”Stop talking about production value, the Air Force is going to kill us!”
A group of friends who make their own movies are shooting a zombie flick after midnight at the local train station. Things go sideways when they witness a pickup truck drive down the train tracks straight towards an oncoming train. The result is a spectacular crash that echoes the one from ”The Greatest Show on Earth”. After accounting for everyone they begin to explore the crash site only to find the driver of the pickup still alive. He warns them to never speak of what they saw here or their lives may be in danger. Before they can ask any more questions the military arrives and the kids have to scatter. The film is grounded by the story of our protagonist, Josh, who has just lost his mother to an industrial accident and whose father is attempting to cope. Their family bonding is interrupted when the army moves into town. Soon after strange things start happening and go seemingly unnoticed by ever adult in sight. It's up to these inquisitive filmmakers to find out what's really going on.
Both Josh (Joel Courtney) and Alice (Elle Fanning) are fantastic. They bring emotional depth one normally doesn't expect in child actors. They form a special bond over having lost a mother and as such, create conflict between Josh and his best bud Charles. There's one scene where Elle especially shines. The movie itself is a mix of ”Stand By Me” meets” ET”. It’s a group of friends who have clearly known each other for a long time, forced into dangerous circumstances because the adults are unwilling or unable to do anything. Their interactions and dialogue provide a sense of familiarity and most are clearly defined and fleshed out. The writing is smart but feels true to the ages of these characters. As well, the humour helped to leaven some of the more serious scenes and kept the movie family friendly.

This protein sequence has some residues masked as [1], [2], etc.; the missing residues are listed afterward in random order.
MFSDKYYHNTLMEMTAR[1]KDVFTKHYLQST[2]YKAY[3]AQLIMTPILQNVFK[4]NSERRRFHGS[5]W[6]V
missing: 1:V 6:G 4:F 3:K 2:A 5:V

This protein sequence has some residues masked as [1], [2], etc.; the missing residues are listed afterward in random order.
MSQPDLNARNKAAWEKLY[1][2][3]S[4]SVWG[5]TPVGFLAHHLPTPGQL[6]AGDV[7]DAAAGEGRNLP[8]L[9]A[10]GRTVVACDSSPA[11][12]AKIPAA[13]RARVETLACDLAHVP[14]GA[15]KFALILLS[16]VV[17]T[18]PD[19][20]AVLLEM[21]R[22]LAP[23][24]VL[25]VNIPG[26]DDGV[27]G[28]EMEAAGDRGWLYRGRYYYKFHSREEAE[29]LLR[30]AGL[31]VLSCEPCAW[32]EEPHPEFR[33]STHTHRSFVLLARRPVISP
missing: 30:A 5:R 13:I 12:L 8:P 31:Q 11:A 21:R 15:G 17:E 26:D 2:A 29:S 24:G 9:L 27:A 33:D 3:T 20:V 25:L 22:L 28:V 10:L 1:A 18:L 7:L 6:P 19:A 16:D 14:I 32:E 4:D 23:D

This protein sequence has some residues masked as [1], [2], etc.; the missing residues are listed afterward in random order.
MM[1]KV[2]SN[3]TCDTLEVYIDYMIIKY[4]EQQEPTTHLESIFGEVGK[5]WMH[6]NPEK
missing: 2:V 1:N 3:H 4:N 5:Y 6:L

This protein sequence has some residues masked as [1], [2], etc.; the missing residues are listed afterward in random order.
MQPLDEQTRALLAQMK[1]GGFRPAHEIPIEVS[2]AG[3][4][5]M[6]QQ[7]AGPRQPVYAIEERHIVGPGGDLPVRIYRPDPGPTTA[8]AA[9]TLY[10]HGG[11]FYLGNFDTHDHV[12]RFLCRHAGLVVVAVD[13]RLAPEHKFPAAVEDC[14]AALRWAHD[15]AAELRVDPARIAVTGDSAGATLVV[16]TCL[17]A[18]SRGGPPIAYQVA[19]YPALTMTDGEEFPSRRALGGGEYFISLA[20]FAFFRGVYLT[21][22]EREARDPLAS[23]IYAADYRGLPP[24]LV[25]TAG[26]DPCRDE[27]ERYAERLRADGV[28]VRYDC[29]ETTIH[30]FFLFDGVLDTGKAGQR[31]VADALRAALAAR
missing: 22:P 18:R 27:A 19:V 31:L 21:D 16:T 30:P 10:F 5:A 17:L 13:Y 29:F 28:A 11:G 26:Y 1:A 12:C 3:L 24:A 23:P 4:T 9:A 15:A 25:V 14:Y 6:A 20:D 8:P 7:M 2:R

The train crash was as spectacular as I expected. While there was CGI involved if you compare it to ”The Greatest Show on Earth” this one is far superior. The one thing I didn't like was the quick cut editing. It makes it difficult not only to see what's going on but also makes the flow of the scene more erratic. If JJ. Abrams had just held a beat longer on the many shots for the crash I think the viewer would be even more wowed about how destructive it was.
I also liked the slow reveal of what was going on. Clearly something strange is going on and we discover the mystery right along with the kids. The viewer is treated as intelligent and I found myself making up all sorts of scenarios as to what happened and why. As we come to the conclusion of events the reveal of what was in the train is awesome!
If you didn't live through the 70s I think this movie gives a pretty accurate representation. From the gorgeous sets to the costumes, to the pop culture references to how long it takes to process film (3 days is a rush job!). I truly felt as if I were nestled in that decade and the danger felt real throughout the town. I think this was mostly due to the fact that this was made to be a family movie rather than a kids movie. As well, the adults were forced to acknowledge something was wrong rather than laughing off the situation as sometimes happens in kids movies. There were some predictable cliché moments such as what happens to Fanning’s and holding hands at the end.
If you're a fan of sci-fi films than definitely check this one out.